It’s a simple story: boy is rude to girl, girl dislikes boy. Boy proposes to girl and she refuses him. Later, she discovers that he’s stinking rich. Hijinks ensue. In the end, they are married in an ideal 19th-century wedding of both love and money. Today, more than 200 years later, Pride and Prejudice remains Jane Austen’s most beloved novel.
1. Like her characters, Jane Austen was rejected for not being rich enough.
Pride and Prejudice is about young women of gentile poverty trying to find good marriage matches. This issue must have been fresh on the young author’s mind when she wrote the book. At age 20, she had a flirtation with a young man named Tom Lefroy. Like a scene out of one of her novels, she flirted scandalously with him at a ball. “Imagine to yourself everything most profligate and shocking in the way of dancing and sitting down together,” she wrote to her sister Cassandra. “He is a very gentlemanlike, good-looking, pleasant young man, I assure you.” But Austen’s social status wasn’t high enough and Lefroy’s family separated the two lovebirds. Lefroy was soon engaged to a woman with a large fortune. Austen wrote her sister: “At length the day is come on which I am to flirt my last with Tom Lefroy … My tears flow as I write this, at this melancholy idea."
2. Mr. Darcy would be the equivalent of a Rockefeller or Vanderbilt.
The characters in Pride and Prejudice constantly exclaim over Mr. Darcy’s $10,000 pounds a year, but how rich is that exactly? In 2013, The Telegraph calculated that adjusting for financial changes, a decent estimate might be 12 million pounds—or about $18 million a year in today’s dollars. And that’s just interest on top of a much larger fortune. It’s no wonder Mrs. Bennet gushed about Elizabeth’s engagement: “How rich and how great you will be! What pin-money, what jewels, what carriages you will have!" Marrying Darcy would be like marrying a Rockefeller or a Vanderbilt.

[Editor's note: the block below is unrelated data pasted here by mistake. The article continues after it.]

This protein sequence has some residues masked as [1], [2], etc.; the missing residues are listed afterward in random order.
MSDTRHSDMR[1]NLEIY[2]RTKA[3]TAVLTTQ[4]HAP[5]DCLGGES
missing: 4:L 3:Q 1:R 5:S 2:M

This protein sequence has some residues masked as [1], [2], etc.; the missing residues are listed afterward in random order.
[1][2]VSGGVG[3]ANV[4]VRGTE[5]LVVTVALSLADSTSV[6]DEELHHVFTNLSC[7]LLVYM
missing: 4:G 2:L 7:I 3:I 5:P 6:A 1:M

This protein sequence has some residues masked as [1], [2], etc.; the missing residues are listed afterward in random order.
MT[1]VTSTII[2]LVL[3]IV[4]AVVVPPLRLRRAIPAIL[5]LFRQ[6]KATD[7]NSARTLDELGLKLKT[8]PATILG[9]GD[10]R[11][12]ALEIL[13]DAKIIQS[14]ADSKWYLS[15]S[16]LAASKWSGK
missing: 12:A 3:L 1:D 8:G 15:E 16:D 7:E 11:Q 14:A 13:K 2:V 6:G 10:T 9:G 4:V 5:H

3. Lydia elopes to the Las Vegas of her day.
In the book, the Bennet family is almost ruined when Lydia elopes with the nefarious soldier George Wickham to Scotland. “I am going to Gretna Green,” Lydia writes to Harriet Forster, her chaperon in Brighton, “and if you cannot guess with who, I shall think you a simpleton.” Unlike England, Scotland allowed people under 21 to get married without parental consent, and without the same legal and religious bureaucracy. Gretna Green was the first town over the Scottish border. There, a young couple could be joined with “marriage by declaration,” which often occurred in a blacksmith shop.
4. Like Elizabeth and Jane Bennet, Jane Austen and her sister Cassandra were very close.
In Pride and Prejudice, the relationship between the two sisters is central to the novel. In real life, Jane was very close to her sister Cassandra. They wrote each other almost every day when they were apart and would voluntarily share a bedroom, even when they could sleep separately. When Jane died, Cassandra wrote her niece: “I have lost a treasure, such a sister, such a friend as never can have been surpassed. She was the sun of my life, the gilder of every pleasure, the soother of every sorrow; I had not a thought concealed from her, and it is as if I had lost a part of myself.” It’s no wonder that close sisters appear in so many of Austen’s novels.